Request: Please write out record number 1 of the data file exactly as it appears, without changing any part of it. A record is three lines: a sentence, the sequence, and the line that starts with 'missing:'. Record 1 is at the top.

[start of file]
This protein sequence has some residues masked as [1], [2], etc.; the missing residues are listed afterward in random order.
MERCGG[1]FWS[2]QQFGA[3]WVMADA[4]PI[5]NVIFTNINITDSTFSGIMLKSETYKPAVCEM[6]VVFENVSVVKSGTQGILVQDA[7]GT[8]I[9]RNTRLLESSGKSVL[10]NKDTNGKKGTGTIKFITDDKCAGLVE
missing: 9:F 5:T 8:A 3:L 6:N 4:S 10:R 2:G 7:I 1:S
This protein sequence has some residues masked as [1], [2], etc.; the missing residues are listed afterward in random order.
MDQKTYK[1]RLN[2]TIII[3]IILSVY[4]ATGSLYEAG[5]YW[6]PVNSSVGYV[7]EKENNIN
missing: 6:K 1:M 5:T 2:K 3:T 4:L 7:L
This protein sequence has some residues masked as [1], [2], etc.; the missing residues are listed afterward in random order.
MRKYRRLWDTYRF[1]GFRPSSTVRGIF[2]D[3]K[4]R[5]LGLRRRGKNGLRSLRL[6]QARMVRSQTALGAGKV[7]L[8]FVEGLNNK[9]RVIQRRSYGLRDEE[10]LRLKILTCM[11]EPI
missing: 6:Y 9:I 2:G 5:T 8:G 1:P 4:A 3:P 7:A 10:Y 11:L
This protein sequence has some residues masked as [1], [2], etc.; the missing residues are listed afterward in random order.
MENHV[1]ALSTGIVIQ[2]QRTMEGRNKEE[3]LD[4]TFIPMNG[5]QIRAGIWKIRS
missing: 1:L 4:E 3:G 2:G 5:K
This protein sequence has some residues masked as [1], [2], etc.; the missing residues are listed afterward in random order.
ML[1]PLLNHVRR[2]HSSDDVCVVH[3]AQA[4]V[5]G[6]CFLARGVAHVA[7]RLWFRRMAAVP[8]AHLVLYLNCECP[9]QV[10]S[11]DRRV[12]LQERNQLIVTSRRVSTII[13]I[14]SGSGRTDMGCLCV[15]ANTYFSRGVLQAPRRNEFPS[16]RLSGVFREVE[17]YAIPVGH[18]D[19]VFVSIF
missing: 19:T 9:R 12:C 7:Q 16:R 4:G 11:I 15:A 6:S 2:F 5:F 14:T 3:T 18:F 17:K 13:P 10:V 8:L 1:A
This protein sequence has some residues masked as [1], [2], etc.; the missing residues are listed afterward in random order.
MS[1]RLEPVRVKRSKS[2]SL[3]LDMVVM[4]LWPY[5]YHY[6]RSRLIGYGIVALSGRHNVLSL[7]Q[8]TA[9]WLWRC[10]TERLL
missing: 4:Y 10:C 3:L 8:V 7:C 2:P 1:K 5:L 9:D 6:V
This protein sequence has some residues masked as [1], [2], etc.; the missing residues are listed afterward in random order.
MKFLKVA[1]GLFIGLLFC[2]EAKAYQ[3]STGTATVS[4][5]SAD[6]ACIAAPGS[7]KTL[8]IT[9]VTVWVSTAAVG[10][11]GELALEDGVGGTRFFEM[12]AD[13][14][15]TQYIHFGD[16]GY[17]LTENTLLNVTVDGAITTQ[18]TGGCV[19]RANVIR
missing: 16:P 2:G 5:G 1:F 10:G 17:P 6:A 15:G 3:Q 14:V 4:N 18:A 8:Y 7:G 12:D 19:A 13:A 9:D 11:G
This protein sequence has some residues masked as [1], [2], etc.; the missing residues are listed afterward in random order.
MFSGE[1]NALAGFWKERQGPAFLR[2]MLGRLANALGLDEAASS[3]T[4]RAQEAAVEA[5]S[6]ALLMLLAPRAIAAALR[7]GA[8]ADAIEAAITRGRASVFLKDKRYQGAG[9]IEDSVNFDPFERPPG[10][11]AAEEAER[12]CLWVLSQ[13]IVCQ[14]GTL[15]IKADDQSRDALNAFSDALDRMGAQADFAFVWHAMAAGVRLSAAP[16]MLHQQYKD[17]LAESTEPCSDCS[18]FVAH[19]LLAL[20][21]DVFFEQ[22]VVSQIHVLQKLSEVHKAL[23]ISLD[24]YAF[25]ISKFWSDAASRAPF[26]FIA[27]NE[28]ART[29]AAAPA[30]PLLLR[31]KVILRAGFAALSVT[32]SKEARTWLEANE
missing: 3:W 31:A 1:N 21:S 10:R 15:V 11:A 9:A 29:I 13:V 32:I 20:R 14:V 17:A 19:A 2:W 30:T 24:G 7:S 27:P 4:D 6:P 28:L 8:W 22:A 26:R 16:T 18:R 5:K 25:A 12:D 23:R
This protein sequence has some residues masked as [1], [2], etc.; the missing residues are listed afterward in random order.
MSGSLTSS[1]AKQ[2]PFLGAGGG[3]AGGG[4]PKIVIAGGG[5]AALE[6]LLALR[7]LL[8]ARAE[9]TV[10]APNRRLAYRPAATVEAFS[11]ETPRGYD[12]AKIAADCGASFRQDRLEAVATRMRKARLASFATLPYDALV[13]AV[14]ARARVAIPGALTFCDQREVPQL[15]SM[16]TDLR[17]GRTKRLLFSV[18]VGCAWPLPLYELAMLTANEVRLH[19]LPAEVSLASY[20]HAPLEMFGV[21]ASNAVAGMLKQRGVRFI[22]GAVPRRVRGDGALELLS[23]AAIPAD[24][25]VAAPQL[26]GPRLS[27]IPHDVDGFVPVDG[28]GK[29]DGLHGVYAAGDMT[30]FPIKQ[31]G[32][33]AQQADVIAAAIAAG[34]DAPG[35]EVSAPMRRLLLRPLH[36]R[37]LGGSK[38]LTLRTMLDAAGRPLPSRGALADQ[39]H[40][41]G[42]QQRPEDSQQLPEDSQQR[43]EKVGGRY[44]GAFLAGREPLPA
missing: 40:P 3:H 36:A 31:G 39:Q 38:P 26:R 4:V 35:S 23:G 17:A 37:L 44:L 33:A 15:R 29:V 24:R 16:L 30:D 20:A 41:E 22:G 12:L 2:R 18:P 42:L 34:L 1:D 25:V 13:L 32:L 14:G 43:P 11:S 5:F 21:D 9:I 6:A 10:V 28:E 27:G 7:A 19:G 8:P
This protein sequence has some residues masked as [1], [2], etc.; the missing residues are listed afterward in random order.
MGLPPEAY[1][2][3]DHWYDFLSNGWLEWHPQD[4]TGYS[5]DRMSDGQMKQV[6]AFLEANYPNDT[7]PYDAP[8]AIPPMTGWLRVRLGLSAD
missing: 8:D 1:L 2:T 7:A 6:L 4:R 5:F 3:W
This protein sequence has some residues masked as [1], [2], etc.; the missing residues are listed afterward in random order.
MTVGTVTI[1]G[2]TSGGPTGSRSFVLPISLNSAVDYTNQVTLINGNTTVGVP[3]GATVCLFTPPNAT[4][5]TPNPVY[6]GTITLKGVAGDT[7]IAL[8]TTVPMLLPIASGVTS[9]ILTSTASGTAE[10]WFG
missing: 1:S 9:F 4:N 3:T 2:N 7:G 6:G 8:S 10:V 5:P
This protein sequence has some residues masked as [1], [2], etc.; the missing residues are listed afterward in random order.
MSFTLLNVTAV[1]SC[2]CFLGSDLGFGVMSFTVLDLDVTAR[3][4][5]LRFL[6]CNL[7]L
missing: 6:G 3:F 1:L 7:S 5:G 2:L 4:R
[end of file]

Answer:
This protein sequence has some residues masked as [1], [2], etc.; the missing residues are listed afterward in random order.
MERCGG[1]FWS[2]QQFGA[3]WVMADA[4]PI[5]NVIFTNINITDSTFSGIMLKSETYKPAVCEM[6]VVFENVSVVKSGTQGILVQDA[7]GT[8]I[9]RNTRLLESSGKSVL[10]NKDTNGKKGTGTIKFITDDKCAGLVE
missing: 9:F 5:T 8:A 3:L 6:N 4:S 10:R 2:G 7:I 1:S